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MAGEST is a database for maternal gene expression information for an ascidian, Halocynthia roretzi. The ascidian has become an animal model in developmental biological research because it shows a simple developmental process, and belongs to one of the chordate groups. Various data are deposited into the MAGEST database, e.g. the 3′- and 5′-tag sequences from the fertilized egg cDNA library, the results of similarity searches against GenBank and the expression data from whole mount in situ hybridization. Over the last 2 years, the data retrieval systems have been improved in several aspects, and the tag sequence entries have increased to over 20 000 clones. Additionally, we constructed a database, translated MAGEST, for the amino acid fragment sequences predicted from the EST data sets. Using this information comprehensively, we should obtain new information on gene functions. The MAGEST database is accessible via the Internet at http://www.genome.ad.jp/magest/.
In the early development of many animals, maternal cytoplasmic factors are known to have various essential roles. Ascidian is a lower chordate, a group that includes humans, and is a good model system to investigate the characteristics of maternal factors because its developmental processes are shown to be largely dependent on the maternal factors (1,2), and its genome size is small (3). We are interested in the maternal mRNAs as candidates for cytoplasmic determinants, and thus initiated a cDNA project to collect mRNA expressed sequence tags (ESTs) and their localization or expression data. Thus, we are constructing a database, named MAGEST (Maboya Gene Expression patterns and Sequence Tags) to analyze the data gathered by our project. Here we present an update of the MAGEST database (4,5). We have improved the data retrieval systems, and have started work on the translated MAGEST, which is a database for predicting amino acid fragment sequences.
To date, we have determined the tag sequences for more than 20 000 cDNA clones, and investigated the localization or expression patterns for more than 2000 genes of Halocynthia roretzi cDNAs. All of this information is deposited in public databases.
Many computer programs for the prediction of gene function or protein structure require the amino acid sequence, not the nucleotide sequence. In some cases, the ESTs, which are nucleotide sequence fragments, may encode part of an amino acid sequence. Translated MAGEST is a database for the fragments of amino acid sequences that are translated from MAGEST EST entries. Each MAGEST EST entry undergoes a BLASTX similarity search against the SWISS-PROT protein database (6). We obtained the translated sequence to parse the result file of BLASTX. To date, about 3000 entries are registered in the Translated MAGEST.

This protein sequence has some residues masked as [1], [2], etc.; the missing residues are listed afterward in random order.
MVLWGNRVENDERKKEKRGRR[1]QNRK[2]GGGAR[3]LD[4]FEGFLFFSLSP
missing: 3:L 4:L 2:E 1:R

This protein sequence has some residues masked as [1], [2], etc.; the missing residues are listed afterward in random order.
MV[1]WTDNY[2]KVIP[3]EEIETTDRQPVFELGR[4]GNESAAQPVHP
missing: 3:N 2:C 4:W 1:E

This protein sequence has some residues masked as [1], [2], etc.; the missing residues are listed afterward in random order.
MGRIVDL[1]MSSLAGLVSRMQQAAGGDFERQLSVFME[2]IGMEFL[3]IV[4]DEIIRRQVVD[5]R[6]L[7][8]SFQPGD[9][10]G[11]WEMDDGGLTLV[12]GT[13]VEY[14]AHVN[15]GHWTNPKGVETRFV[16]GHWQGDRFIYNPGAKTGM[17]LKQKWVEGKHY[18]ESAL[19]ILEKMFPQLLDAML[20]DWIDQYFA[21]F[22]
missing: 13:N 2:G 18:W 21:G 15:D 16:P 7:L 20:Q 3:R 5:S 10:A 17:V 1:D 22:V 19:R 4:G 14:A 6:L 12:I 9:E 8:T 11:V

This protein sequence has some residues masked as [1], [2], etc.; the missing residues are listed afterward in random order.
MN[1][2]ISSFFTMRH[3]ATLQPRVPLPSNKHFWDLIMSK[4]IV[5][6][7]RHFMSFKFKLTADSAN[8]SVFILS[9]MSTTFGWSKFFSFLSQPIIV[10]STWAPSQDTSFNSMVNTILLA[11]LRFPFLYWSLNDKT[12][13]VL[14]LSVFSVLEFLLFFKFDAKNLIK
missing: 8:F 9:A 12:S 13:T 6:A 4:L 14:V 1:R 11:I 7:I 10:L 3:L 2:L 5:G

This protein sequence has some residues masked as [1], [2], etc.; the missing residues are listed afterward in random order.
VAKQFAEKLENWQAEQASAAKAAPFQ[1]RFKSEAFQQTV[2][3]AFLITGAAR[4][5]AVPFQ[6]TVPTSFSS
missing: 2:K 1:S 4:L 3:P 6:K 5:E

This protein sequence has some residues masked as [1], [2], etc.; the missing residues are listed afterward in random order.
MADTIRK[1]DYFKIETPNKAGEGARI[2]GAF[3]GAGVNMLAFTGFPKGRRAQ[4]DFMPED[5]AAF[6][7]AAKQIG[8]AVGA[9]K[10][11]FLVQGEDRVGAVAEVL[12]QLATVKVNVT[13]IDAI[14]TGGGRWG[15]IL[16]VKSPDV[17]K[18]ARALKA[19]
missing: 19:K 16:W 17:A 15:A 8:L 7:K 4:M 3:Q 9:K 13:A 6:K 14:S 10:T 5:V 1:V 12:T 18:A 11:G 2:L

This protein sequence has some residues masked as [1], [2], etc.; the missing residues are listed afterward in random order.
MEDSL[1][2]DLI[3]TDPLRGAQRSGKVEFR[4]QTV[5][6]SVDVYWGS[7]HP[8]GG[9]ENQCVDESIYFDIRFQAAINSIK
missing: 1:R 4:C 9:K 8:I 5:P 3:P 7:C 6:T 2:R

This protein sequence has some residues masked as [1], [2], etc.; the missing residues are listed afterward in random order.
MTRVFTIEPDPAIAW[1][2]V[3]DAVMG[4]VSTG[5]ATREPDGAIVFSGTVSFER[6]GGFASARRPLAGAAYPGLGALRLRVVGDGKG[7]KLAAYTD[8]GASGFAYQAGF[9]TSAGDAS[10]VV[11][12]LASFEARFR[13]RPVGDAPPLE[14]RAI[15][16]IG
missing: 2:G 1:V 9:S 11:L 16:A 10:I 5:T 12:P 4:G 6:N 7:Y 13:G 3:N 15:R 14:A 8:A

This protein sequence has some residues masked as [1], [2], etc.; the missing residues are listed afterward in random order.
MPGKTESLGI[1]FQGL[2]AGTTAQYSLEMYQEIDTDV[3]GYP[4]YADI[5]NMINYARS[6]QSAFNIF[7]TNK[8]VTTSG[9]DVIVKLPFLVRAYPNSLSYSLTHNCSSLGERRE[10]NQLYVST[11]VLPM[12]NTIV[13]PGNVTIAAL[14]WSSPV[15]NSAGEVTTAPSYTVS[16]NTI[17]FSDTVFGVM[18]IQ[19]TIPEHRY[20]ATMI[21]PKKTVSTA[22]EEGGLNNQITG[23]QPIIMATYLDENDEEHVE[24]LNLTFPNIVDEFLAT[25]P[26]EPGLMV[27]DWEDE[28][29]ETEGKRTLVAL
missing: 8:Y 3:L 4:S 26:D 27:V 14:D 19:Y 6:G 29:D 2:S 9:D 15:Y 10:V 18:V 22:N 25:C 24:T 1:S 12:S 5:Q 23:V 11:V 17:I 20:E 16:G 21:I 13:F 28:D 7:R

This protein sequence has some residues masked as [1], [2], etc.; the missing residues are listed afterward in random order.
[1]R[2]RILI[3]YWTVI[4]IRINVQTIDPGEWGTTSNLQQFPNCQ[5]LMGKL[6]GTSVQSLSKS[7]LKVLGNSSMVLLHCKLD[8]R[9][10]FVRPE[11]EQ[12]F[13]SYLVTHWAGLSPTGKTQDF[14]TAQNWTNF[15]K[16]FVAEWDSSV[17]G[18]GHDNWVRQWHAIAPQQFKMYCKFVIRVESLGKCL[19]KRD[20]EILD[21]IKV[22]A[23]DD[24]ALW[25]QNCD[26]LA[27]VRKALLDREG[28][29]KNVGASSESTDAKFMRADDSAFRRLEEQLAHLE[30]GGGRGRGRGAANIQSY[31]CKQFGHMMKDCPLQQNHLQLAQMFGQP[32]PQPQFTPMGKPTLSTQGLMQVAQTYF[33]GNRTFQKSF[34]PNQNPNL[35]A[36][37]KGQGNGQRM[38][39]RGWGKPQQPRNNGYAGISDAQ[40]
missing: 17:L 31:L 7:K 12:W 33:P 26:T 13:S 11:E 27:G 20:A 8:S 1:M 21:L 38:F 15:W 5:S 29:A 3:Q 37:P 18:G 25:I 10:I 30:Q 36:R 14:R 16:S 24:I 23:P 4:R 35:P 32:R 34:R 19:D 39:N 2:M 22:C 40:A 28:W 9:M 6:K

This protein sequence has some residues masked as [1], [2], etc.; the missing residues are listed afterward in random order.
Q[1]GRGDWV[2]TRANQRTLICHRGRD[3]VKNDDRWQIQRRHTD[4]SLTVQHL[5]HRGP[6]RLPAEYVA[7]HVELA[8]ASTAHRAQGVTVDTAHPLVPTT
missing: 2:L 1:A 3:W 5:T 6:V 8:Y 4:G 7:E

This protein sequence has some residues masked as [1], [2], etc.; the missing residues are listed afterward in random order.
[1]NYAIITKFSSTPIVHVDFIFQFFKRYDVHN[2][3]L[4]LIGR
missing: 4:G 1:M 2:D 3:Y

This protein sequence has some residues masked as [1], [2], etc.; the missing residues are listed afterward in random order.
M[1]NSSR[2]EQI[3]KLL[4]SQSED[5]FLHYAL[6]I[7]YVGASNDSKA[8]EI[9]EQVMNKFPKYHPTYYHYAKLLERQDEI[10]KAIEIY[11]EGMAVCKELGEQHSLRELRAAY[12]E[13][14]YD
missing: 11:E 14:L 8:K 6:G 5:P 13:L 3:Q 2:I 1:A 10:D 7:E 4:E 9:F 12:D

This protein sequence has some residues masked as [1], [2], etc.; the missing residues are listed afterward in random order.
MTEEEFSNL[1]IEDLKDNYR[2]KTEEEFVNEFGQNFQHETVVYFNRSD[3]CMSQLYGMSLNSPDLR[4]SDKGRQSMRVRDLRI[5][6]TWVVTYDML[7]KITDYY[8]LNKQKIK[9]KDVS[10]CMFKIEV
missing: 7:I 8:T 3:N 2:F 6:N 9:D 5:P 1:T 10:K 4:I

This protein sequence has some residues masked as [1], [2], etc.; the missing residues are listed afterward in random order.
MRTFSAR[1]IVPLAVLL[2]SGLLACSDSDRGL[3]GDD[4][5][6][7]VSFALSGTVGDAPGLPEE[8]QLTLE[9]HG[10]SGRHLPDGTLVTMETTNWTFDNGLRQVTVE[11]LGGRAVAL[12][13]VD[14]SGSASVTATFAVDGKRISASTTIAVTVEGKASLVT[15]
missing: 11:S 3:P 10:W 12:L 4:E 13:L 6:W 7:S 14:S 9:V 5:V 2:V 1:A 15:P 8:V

MAGEST is implemented in the Sybase relational database management system. Access to data is provided primarily via World Wide Web-based query forms at http://www.genome.ad.jp/magest/. MAGEST has comprehensive links to other sequence resources using the DBGET/LinkDB database retrieval system (7). Using the MAGEST database search query form, one can rapidly identify the expressed tag sequences and the gene expression patterns from each cluster ID or clone ID, and select a distinct data set from keywords that include the predicted functions and motifs. In addition, one can execute sequence similarity searches for MAGEST entries using the BLASTN or the TBLASTX sequence similarity search programs (8). Using the MAGEST expression pattern search query form, one can locate the group of genes that share the same expression patterns. Using the MAGEST advanced search query form, one can clarify the cluster size of each gene, and obtain a description of predicted functions.
The functions of ~50% of clones are unknown when only sequence similarity searches are carried out. To proceed with analyses of the functions of these genes, we attempt to translate the EST nucleotide sequences into the encoded amino acid fragment sequences using this database. For analyses of these gene structures, we used the SOSUI program (Classification and Secondary Structure Prediction System for Membrane Proteins) (9) against the Translated MAGEST database. SOSUI predicted that 1% of the cloned entries are membrane proteins. Recently, genome analyses of ascidians including EST analyses have been undertaken on a global scale. Comparison of MAGEST data with the data obtained from various projects should shed some light on the gene networks that control early development in chordates.
We thank Prof. Nori Satoh at Kyoto University for generous use of the facilities, and Dr Susumu Goto at Kyoto University for support with database management. This work has been supported by Grants-in-Aid from the Ministry of Education, Science, Sports and Culture, Japan (12680714, 13045018 and 13202024) to K.W.M. and the ‘Research for the Future’ Program from the Japan Society for the promotion of Science (96L00404) to K.W.M. The computational resources are from the Super Computer Laboratory of the Institute for the Chemical Research, Kyoto University.